Tunbridge Wells council puts £90m theatre complex on ice after objections
A £90 million council scheme for a new theatre and office complex in Tunbridge Wells has been put on hold after facing a public backlash.
A council meeting on June 24 saw councillors vote to pause decision making on the Calverley Square plans – which include a new theatre and civic centre intended to replace the town hall and Assembly Hall.
The meeting was organised by the Liberal Democrats and the Tunbridge Wells Alliance, set up to oppose the scheme. The alliance had initially called for the scheme to be scrapped before an amendment was passed to explore further options.
Proposals include building a 1,200-seat theatre to replace the Assembly Hall, alongside an office complex for the council and other commercial tenants. The council has said it wants the new theatre to revitalise the town’s arts scene, having an impact similar to that of the Marlowe Theatre in nearby Canterbury.
The Calverley Square project received planning permission last year after years of debate, and an inquiry was held earlier this year as a result of 150 objections submitted during a public consultation on the plans.
It is estimated that £10 million has already been spent developing the scheme, which has a total cost of £90 million.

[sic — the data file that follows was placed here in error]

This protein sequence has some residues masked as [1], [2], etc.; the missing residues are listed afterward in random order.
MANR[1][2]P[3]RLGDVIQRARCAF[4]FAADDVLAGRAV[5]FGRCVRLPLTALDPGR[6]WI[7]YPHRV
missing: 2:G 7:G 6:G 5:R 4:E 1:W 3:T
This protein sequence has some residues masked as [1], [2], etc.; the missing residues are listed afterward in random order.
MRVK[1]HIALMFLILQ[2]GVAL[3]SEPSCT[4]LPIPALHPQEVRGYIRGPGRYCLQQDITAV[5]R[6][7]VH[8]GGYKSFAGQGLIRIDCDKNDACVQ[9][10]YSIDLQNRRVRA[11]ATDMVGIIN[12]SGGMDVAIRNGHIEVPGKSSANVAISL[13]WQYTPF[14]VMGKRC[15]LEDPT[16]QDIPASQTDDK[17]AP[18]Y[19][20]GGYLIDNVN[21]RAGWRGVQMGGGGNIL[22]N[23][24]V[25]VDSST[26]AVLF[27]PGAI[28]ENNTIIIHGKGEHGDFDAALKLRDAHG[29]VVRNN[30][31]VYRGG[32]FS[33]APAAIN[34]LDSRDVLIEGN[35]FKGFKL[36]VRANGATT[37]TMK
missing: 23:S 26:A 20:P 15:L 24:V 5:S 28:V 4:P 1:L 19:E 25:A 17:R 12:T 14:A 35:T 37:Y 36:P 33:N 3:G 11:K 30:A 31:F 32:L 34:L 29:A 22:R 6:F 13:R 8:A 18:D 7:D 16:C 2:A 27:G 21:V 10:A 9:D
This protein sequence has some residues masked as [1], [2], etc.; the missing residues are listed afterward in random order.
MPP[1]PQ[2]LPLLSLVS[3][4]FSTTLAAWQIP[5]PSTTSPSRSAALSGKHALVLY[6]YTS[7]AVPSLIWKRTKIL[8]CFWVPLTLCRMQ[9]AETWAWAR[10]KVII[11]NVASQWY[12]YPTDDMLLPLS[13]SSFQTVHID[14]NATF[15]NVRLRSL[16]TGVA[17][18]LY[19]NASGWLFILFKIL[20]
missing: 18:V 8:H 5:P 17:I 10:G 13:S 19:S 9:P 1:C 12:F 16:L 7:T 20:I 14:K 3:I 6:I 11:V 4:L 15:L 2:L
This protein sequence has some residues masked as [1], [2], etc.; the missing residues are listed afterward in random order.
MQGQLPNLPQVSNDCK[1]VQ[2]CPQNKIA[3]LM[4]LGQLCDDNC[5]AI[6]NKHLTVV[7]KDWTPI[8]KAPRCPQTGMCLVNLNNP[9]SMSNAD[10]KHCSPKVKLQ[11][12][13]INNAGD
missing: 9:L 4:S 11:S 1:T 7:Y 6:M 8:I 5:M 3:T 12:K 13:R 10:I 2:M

The project now faces an uncertain future as the cabinet agreed to “stop all new expenditure on the Calverley Square project with immediate effect” and not progress to any further commitments without the involvement of all stakeholders and to consider “all alternative proposals”.
Last year, the Assembly Hall appointed its first in-house producer to develop a new programme for the theatre ahead of its move to the new premises, which had been scheduled to take place in 2021.
At the meeting, council leader Alan McDermott said: “The problem we have is that the existing Assembly Hall Theatre and Town Hall are nearing the end of their usable lives and, as the town continues to grow, we believe that it deserves cultural facilities fit for the 21st century and that would benefit residents, businesses and visitors alike”.
He added he was “disappointed” that consensus around a new development had broken down.
“I have proposed that we pause while we await information on the scheme and we work with other political parties, residents and businesses to understand their concerns and any alternative proposals as to how to proceed.
“What is absolutely clear is that there are no zero-cost options,” McDermott said.
We need your help…
When you subscribe to The Stage, you’re investing in our journalism. And our journalism is invested in supporting theatre and the performing arts.
The Stage is a family business, operated by the same family since we were founded in 1880. We do not receive government funding. We are not owned by a large corporation. Our editorial is not dictated by ticket sales.
We are fully independent, but this means we rely on revenue from readers to survive.
Help us continue to report on great work across the UK, champion new talent and keep up our investigative journalism that holds the powerful to account. Your subscription helps ensure our journalism can continue.